Since Malaysia Airlines Flight 370 fell off radar en route from Kuala Lumpur to Beijing, aviation experts around the world have agonized over what became of the missing jet and its 239 occupants.
More than 1,500 days and about 90,000 square miles later, the fate of the Boeing 777 remains a mystery, and the most promising search yet is drawing to a close.
Ocean Infinity -- a Texas-based ocean exploration company working under a risky "no-find, no-fee" contract to locate the wreckage at the bottom of the Indian Ocean -- announced today it will conclude its operation.
"Part of our motivation for renewing the search was to try to provide some answers to those affected. It is therefore with a heavy heart that we end our current search without having achieved that aim," CEO Oliver Plunkett said in a statement.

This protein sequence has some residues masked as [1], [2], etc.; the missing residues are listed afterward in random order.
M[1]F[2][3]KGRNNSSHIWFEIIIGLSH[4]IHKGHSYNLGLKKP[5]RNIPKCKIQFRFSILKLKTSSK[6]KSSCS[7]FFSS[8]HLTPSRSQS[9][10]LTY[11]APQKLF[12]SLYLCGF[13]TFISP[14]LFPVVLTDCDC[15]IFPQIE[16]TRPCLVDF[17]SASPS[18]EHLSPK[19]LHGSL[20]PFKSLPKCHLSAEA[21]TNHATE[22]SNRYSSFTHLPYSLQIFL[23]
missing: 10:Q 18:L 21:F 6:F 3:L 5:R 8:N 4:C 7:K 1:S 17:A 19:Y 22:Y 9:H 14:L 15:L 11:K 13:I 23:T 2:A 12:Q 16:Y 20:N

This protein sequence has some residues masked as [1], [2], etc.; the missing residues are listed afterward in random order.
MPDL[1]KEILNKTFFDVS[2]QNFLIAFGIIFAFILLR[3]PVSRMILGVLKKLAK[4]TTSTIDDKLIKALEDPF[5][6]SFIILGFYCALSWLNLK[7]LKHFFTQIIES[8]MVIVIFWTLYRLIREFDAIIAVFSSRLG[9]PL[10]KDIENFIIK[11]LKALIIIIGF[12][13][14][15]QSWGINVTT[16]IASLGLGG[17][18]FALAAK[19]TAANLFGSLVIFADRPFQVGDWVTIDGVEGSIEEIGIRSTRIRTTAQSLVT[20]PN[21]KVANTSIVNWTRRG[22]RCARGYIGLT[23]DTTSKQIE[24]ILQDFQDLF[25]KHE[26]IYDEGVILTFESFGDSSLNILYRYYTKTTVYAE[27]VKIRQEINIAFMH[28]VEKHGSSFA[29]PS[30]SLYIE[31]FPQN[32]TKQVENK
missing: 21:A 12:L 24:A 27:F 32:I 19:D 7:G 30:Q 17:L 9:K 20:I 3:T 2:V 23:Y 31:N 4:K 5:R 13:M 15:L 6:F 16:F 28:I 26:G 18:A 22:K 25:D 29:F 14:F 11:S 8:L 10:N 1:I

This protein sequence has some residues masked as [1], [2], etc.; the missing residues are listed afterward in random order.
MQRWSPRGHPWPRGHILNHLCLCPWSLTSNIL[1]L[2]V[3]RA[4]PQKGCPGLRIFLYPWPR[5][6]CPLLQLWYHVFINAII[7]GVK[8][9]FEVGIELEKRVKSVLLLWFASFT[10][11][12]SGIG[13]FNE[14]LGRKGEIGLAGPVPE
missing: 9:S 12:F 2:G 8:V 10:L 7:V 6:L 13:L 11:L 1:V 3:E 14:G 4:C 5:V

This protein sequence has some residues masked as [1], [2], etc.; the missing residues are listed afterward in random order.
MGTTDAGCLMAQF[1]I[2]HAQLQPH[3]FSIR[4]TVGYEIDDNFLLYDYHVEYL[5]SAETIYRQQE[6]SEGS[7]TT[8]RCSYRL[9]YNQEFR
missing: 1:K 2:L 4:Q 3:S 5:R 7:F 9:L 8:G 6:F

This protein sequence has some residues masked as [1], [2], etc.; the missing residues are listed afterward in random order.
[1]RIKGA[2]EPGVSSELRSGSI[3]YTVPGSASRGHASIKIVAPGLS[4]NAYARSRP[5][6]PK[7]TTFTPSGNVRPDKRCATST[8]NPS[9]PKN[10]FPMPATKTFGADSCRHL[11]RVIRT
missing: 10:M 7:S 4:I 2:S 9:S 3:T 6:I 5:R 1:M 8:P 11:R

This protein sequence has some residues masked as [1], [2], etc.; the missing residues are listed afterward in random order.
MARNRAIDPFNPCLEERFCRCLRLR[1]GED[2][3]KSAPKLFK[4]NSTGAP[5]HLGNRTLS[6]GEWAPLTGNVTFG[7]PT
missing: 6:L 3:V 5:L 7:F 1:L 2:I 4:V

"Whilst clearly the outcome so far is extremely disappointing, as a company, we are truly proud of what we have achieved both in terms of the quality of data we’ve produced and the speed with which we covered such a vast area," Plunkett added. "We sincerely hope that we will be able to again offer our services in the search for MH370 in future."
Facing a reward of up to $70 million, Ocean Infinity in January launched its ship "Seabed Constructor," armed with eight underwater drones, to scour the seafloor.
That operation came on the heels of a two-and-a-half year, $150 million search led by Australian authorities that failed to locate the wreckage.
Debris, including a barnacle-encrusted flaperon that investigators are "confident" came from MH370, have washed ashore. But they have not provided any conclusive insight into how the jet disappeared.
Officials continue to debate how that last flight ended. Some insist the jet likely ran out of fuel before plummeting into the ocean, its occupants long dead in a depressurized cabin. But others point to a more sinister possibility: Someone in the cockpit may have intentionally "ditched" the plane in a brazen mass murder-suicide plot.